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Is it really the right time to invest in shares?

Emma Olsen
Money, money, money
Money, money, money  Flickr

We get advice from three finance experts who tell us whether or not now is the ideal time to be investing in shares.

ANZ Private Banker, Neville Giles, Portfolio Manager for Milford Assets, Mark Riggall, and Wealth Adviser for Pie Funds, Simon Hepple, all agree that in short, there is no definite answer.

COVID-19 has created significant upheaval in the global economy, therefore, a real impact on company revenues, meaning potential bankruptcies, said Riggall.

"Uncertainty is extremely high, so it is impossible to determine a short term-path of shares beyond knowing that we are likely to continue to have wild swings in both directions.

"In the long-term, we will find a way through...and economic growth will continue its upward trend. Some companies will fail along the way but there will be some winners whose products are more in demand as a result of this situation."

Giles said people should purchase shares when the intrinsic value is higher than the current price. 

"With the recent volatility, a lot of shares are trading at very low levels and therefore this may be an excellent opportunity to buy.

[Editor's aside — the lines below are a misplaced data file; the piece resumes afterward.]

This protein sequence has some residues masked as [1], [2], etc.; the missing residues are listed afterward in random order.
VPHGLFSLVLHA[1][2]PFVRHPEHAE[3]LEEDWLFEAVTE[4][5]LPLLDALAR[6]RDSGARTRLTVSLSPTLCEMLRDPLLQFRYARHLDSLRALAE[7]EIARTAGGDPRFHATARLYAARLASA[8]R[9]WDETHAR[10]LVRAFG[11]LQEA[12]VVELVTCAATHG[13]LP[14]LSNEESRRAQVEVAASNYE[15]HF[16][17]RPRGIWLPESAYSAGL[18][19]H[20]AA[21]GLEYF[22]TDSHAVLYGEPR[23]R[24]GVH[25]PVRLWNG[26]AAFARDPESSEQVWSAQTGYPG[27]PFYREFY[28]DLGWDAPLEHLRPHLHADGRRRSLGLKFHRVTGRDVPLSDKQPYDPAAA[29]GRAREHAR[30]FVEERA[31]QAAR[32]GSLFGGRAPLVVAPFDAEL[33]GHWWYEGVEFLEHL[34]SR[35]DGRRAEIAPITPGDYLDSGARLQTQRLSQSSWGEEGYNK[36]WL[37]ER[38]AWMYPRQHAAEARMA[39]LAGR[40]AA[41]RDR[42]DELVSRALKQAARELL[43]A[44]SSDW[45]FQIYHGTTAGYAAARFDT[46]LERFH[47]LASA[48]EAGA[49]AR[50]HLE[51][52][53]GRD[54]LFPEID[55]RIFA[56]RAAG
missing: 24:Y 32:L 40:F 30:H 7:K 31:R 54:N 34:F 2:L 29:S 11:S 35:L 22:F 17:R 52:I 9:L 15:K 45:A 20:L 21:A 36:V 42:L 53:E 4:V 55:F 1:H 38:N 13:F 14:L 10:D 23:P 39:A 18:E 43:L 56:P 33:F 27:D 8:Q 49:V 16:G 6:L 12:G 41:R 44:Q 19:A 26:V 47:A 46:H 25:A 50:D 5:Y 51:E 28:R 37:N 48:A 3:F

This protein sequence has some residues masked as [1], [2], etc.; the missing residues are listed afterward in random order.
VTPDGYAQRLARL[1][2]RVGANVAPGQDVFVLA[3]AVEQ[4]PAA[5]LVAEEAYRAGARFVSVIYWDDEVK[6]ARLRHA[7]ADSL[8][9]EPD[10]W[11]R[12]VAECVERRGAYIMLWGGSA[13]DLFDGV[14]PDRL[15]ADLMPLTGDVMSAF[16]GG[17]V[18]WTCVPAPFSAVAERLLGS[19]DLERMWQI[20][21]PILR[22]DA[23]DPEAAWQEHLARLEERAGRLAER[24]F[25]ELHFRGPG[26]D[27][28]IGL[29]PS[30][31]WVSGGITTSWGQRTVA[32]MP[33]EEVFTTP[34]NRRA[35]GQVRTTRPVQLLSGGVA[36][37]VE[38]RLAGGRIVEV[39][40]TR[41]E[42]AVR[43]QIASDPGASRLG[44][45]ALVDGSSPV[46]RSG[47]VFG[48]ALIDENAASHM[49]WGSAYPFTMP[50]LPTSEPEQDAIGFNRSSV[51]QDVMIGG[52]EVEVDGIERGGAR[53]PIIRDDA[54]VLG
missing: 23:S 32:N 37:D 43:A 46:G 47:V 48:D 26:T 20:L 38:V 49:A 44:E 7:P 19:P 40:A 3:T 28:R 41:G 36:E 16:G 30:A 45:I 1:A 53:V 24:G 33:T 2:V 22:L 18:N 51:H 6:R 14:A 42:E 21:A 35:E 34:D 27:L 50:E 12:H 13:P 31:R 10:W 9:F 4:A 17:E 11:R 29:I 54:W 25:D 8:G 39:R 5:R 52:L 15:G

"Having said that, you do need to be cautious as several companies are going to be impacted greatly by COVID-19 and some 'cheap' companies may get even cheaper as their business models are impacted."

Investing simply to make a quick dollar could lead to disappointment.

"You must have a goal of at least five years to ensure that your downside risk is mitigated as much as possible," Hepple said.

Purchase shares when the price you pay is low or when you expect company earnings to grow strongly in the future said, Giles.

"If you could buy when everyone else was fearful or sell when everyone else was exuberant then you could make some handsome profits," said Riggall.

Economies don't grow at a uniform pace but grow faster and slower at different times in what is termed the economic or business cycle said, Riggall.

"When the price you are paying is excessive relative to the future earnings of the company, this is the worst time to invest.

"In share market bubbles, there is the tendency to pay greater amounts for the 'good' companies and this causes the price to go higher and higher. The higher the price you pay, the harder it is for the business to meet the earning expectations required to justify the price" said Giles. 

All three financial advisors agreed that educating yourself is the most important thing to do before investing in shares.

“You also need to create goals so that you can focus on what you want to achieve financially,” said Simon. 

The best thing to do if you’re wanting to look into shares is to consult with a professional in the field. Financial advisors can point you in the right direction to reach your objectives.